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July 2020 | Vol. 9 / No. 8
REGIONAL ECONOMIES

Job openings and labor turnover trends for Western States in 2018

By Skyla Skopovi and Jonathan Krause

The West is known for its scenic views, open space, and cultural diversity, but what are some of the labor market trends that set this geographical region apart? The Bureau of Labor Statistics Job Openings and Labor Turnover Survey (JOLTS) program publishes estimates on job openings, hires, and separations. JOLTS estimates can provide insights into labor market dynamics, such as labor demand and labor turnover that other employment measures cannot. In 2019, the JOLTS program published JOLTS experimental state estimates for the first time.1 The JOLTS experimental state estimates offer valuable information that can help us better understand state-level economies and allow for comparisons between states, the West region, and the nation. This Beyond the Numbers article features experimental JOLTS estimates on states in the West region. This article is the second in a series of four.2 In this article, we explore trends in a number of measures—job openings, hires, separations (including quits, layoffs, and discharges), labor churn, fill rates, and unemployment—that can give us a deeper understanding of business cycles and labor demand in the West and help businesses and workers make better informed decisions. This article reveals ways that data users can use these estimates to evaluate labor demand and labor turnover at regional and state levels.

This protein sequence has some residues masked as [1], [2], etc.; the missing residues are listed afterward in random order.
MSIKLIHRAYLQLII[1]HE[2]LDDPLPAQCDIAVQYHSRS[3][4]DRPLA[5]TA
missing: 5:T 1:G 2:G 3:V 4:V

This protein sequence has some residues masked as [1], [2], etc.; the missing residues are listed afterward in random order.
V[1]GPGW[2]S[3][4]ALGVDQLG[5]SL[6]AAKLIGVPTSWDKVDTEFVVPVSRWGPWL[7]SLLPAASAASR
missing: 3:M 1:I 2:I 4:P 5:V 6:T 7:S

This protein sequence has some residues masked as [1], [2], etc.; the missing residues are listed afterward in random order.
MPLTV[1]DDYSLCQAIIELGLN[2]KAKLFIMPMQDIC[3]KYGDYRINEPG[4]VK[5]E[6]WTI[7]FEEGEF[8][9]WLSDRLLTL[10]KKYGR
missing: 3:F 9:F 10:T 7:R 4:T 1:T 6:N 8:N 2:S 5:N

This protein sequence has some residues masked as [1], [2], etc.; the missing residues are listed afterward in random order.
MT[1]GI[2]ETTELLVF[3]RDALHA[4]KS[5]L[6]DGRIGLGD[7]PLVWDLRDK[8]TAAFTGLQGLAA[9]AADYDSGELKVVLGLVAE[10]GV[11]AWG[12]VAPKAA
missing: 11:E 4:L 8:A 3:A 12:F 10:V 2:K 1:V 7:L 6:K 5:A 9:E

Unique labor patterns in the West region

Labor force dynamics in each state can vary widely. Each state in the United States exhibits its own unique labor patterns because of variations in geography; climate; major industries; labor force demographics, such as education and age; and other factors. Although neighboring states may have different labor patterns, there are often traits shared by states in the same geographic region. For this discussion, we will focus on states in the West region, as classified by the U.S. Census Bureau: Alaska, Arizona, California, Colorado, Hawaii, Idaho, Montana, Nevada, New Mexico, Oregon, Utah, Washington, and Wyoming.3